New Deal for travel writers?

Back in January, the political editor of the New Statesman, Martin Bright, wrote a piece recognising the way that Roosevelt's 'New Deal' in the thirties sponsored not just public infrastructure projects, but arts & culture projects too. He argued that Gordon Brown should be doing the same.

The paragraph that caught my eye was this...

Meanwhile, the Federal Art Project conducted classes attended by 60,000 people a week and produced 234,000 works of art; the Federal Music Project gave 4,400 musical performances a month, with an average monthly attendance of three million people, and the Federal Theatre put on 1,813 plays. The Federal Writers' Project produced guidebooks to the American states and nearly 200 books and pamphlets. It also collated a collection of oral histories including the narratives of the last living slaves. Britain's leading expert on the New Deal, Professor Anthony Badger of Cambridge University, said: "The WPA (Works Progress Administration) was based on the principle that there was no point in putting unemployed writers to work digging roads. They were ridiculed at the time, and there were some ludicrous projects, but there were also some remarkable achievements."

Bright's article has been picked up by numerous intellectuals, media and politicians - including a couple of ministers and my local MP, Lynne Featherstone, who was talking about it yesterday in the Commons - and there is now something of a 'New Deal of the Mind' bandwagon ... and a Facebook group !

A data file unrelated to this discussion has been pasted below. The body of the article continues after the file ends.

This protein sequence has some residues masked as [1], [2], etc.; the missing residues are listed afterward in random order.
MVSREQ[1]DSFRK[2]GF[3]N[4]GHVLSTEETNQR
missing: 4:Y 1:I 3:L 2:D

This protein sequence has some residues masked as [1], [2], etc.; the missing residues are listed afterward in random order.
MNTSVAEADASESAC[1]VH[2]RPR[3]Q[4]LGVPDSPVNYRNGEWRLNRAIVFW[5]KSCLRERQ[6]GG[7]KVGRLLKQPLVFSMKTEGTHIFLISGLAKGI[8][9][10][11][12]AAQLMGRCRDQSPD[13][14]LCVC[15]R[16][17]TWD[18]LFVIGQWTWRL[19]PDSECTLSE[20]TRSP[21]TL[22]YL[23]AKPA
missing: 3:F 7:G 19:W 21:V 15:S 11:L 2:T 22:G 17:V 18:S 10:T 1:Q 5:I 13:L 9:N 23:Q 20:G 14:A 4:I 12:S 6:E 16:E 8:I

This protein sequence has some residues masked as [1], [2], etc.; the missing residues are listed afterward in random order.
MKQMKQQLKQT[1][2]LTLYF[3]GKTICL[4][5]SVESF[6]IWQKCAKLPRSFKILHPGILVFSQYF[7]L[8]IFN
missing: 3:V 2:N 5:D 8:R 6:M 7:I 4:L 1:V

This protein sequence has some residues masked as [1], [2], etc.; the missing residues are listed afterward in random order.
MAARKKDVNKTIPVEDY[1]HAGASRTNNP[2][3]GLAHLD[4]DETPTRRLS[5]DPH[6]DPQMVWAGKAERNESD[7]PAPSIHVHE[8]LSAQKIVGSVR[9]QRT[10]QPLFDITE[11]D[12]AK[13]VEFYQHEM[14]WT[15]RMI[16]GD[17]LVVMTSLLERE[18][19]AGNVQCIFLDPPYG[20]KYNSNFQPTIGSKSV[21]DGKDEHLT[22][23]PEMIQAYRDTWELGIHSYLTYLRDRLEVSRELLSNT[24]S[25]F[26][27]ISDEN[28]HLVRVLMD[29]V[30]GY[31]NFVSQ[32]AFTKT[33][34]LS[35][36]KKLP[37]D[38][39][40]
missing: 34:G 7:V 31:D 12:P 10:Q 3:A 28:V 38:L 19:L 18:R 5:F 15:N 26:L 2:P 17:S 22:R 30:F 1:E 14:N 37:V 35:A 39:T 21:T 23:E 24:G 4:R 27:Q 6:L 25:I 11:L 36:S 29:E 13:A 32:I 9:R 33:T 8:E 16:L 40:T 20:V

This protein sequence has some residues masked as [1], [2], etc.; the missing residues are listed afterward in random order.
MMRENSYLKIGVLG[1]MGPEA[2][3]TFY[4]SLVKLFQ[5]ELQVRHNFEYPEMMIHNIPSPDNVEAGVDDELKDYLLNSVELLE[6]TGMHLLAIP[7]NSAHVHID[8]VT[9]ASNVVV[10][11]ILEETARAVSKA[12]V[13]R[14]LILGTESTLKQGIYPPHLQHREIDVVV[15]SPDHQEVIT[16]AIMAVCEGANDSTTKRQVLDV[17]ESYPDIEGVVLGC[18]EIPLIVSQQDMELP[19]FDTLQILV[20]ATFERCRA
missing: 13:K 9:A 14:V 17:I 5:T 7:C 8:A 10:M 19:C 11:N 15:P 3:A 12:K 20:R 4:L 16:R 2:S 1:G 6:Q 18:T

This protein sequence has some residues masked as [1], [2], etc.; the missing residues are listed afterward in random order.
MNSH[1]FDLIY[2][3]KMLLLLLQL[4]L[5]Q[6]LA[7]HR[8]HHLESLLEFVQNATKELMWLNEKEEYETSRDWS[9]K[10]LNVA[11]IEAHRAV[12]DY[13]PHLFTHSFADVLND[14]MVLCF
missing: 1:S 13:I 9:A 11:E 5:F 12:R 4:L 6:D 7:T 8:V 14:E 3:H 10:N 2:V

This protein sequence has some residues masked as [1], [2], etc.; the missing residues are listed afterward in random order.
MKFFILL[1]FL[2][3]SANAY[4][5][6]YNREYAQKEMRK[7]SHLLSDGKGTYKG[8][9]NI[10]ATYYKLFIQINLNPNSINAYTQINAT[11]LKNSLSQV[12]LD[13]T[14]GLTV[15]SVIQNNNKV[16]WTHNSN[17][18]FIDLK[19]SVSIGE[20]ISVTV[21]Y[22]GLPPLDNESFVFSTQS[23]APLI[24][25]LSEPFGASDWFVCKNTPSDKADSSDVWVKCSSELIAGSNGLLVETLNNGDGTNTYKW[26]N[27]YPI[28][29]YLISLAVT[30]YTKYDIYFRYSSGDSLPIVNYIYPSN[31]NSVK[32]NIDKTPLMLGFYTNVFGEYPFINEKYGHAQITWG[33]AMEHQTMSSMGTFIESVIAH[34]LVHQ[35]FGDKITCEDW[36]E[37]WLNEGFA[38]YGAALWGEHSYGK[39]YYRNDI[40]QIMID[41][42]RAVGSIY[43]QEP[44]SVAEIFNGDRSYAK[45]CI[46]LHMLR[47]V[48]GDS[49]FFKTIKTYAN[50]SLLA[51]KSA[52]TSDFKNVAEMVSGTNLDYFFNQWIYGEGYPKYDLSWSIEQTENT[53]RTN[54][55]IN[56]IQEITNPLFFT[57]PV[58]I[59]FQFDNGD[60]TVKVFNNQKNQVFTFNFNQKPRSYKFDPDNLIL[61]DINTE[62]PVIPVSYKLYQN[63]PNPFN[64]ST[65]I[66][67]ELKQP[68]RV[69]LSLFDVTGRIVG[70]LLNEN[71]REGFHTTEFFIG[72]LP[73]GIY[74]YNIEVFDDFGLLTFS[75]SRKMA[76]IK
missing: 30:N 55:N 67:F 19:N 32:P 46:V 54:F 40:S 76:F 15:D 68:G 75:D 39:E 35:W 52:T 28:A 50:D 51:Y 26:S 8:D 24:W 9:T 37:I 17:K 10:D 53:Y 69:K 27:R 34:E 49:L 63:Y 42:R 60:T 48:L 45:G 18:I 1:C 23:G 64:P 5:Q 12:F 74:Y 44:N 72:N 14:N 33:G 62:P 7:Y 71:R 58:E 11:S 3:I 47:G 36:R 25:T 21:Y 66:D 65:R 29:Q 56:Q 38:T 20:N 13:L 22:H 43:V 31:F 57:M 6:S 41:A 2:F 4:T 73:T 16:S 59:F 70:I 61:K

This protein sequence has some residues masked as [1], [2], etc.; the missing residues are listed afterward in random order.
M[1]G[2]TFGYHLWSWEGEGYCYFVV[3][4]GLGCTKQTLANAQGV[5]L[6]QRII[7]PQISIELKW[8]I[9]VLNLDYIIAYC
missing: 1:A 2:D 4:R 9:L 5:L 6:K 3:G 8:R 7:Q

The reason I mention it is that freelance travel writers (my colleagues in the BGTW) have faced a double whammy recently with work paying less or drying up completely as the internet muscles in on traditional media readership & ad revenues, and now the recession. 

The New Deal of the Mind is a project they should be watching closely because it could provide some new hope, training and perhaps new direction for many of them.


Salt E C Dog said…
Freelance travel writers are being sqeezed at every turn. We should all act together as one those who have not joined the British Guild of Travel Writers should do so and the Guild itself should act as the freelancers spokesman
Michael J Howorth
Freelance Travel Writer and Author
David Atkinson said…
I think freelance travel writers have two options in the current climate: 1) Get out and find alternative employment 2) Get skilled up and look for new outlets in new media. I'm covering my bases by doing both.

Popular Posts